If I Die Tonight
I can safely say that If I Die Tonight by Alison Gaylin (What Remains of Me, And She Was) is one of the best mysteries I have ever read, and let me tell you, I read A LOT of mysteries.
The thriller unpicks who’s responsible for a hit and run that kills teenager Liam Miller while he was attempting to stop a carjacking. The residents of small-town Havenkill are shocked and out for blood to avenge Liam’s death. Suspicion falls on another local teenager, Wade Reed, who is a moody, solitary type – the perfect suspect. Wade’s mother Jackie is adamant he couldn’t have done it, but his little brother Connor struggles to share his mother’s beliefs.
Told mostly through Jackie and Connor’s points of view, this mystery is fraught with emotion. Jackie doesn’t have any doubts about her oldest son’s innocence, but Connor is wary. His brother has been different lately. Other key narrators are a police officer named Pearl who focuses on solving the crime based on facts rather than town gossip and the victim of the carjacking, a washed-up pop star from the 80s, who milks the publicity for all it’s worth. I resonated with Connor in particular. Connor has a good head on his shoulders and his point of view is based on real events. Even though he loves his big brother, facts don’t lie.
The emotions that run through this story had me gripped. I felt tense throughout. I was frustrated and angry at the community treatment of the Reed family, and sad because it is unfortunately true that people like to blame those who are different. I felt as though I was living in Havenkill watching everything play out in front of me. I went from being sure Wade didn’t do it, to thinking who else could it have been? just like everyone else in the story. Unexpectedly, it made me wary about how I see people – just because someone looks or acts a certain way, it doesn’t mean they are how they appear. If I could judge a character based on what was being said by other characters, what does that say about me in real life? This is such a confronting idea and such ideas are not what I expect from my mysteries.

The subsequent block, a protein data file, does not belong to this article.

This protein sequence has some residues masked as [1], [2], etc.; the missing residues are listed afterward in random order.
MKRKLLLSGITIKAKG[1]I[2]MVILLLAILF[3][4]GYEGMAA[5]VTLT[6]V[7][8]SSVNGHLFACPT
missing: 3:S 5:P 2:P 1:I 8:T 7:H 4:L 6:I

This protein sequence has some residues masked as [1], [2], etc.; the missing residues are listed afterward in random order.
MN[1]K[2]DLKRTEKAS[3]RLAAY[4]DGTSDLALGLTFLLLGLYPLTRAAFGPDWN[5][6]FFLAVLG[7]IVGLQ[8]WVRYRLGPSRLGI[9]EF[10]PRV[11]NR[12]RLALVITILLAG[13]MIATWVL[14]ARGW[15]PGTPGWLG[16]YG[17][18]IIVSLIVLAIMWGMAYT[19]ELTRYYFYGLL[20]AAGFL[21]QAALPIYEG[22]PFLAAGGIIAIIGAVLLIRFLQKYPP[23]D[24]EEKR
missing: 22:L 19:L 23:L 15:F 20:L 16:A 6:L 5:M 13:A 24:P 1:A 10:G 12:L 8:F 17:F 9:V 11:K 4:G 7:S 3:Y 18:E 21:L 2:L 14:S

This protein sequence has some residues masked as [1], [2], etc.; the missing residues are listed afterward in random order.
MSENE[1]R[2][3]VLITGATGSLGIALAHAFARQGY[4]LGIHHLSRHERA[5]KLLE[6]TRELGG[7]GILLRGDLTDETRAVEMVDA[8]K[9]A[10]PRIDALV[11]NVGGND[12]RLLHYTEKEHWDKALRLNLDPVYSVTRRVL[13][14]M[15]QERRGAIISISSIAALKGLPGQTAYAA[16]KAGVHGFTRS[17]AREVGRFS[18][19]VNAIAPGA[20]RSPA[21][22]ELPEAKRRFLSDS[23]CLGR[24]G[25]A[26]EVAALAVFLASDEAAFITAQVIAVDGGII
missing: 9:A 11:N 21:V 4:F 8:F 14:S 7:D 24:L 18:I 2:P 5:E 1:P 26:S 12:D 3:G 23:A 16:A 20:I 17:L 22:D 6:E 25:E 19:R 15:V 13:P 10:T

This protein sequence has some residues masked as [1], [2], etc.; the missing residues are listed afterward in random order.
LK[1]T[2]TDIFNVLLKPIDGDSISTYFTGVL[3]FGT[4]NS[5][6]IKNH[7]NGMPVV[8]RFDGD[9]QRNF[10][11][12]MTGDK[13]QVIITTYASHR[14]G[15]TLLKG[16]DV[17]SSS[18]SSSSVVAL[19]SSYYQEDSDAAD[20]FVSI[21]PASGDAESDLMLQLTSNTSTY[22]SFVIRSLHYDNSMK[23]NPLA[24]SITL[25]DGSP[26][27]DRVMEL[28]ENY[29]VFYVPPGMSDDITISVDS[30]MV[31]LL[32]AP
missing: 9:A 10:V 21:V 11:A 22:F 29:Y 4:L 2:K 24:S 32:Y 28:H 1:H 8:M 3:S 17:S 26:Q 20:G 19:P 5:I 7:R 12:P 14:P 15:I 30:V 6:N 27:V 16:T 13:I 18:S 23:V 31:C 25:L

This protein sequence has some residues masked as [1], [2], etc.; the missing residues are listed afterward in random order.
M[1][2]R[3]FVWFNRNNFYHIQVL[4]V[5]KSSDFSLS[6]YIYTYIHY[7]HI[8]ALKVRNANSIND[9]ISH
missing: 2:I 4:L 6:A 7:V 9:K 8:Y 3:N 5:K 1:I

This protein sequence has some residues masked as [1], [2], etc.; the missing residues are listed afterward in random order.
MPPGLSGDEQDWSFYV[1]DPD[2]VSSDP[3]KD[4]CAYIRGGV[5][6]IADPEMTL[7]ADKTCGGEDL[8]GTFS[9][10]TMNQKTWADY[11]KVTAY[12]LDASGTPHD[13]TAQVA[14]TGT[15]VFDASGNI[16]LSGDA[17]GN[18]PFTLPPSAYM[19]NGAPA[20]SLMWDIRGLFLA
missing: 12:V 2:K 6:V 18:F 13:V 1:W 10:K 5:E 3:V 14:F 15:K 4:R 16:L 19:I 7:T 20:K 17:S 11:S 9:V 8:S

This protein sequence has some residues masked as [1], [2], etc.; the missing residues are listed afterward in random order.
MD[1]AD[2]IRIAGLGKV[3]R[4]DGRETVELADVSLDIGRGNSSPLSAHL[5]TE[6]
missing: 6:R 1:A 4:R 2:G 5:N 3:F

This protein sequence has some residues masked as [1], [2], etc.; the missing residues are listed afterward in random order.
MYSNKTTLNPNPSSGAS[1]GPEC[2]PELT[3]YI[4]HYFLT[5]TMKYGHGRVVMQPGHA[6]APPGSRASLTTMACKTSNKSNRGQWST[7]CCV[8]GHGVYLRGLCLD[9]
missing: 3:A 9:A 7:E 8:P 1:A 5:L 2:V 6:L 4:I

Some chapters are made up of Facebook posts and Instagram comments expressing the onslaught of anger and blame by local teenagers and parents. We never read from Wade’s point of view, which adds to the mounting tension. This choice was a stroke of genius on Gaylin’s part.
The fact that this is a thriller lacquered in family drama makes it extremely relatable. I come from a not-so-perfect-family, so I could definitely resonate with the perspectives of Jackie and Connor. I felt strongly for Jackie as a single mum whose eldest son is targeted for being different. I think the familial crisis would make this thriller appealing to more than just thriller fans.
I genuinely can’t find fault with this story. Everything worked. The plot was well thought out, the pace was perfect, and there are so many compelling secrets. It wasn’t until I reached the end of this thriller that I realized Gaylin had been dropping hints throughout regarding the truth of the case. This truly blew my mind as I’m quite observant when it comes to clues in mysteries. This just reinforces my opinion that the plot is so gripping that I hadn’t noticed the details.
Overall, If I Die Tonight is the perfect mystery and I sank my teeth into it right from the beginning. I truly can’t recommend it enough. I’ve been thinking about it ever since I finished it and I don’t do that very often with mystery novels – I’m usually straight onto the next!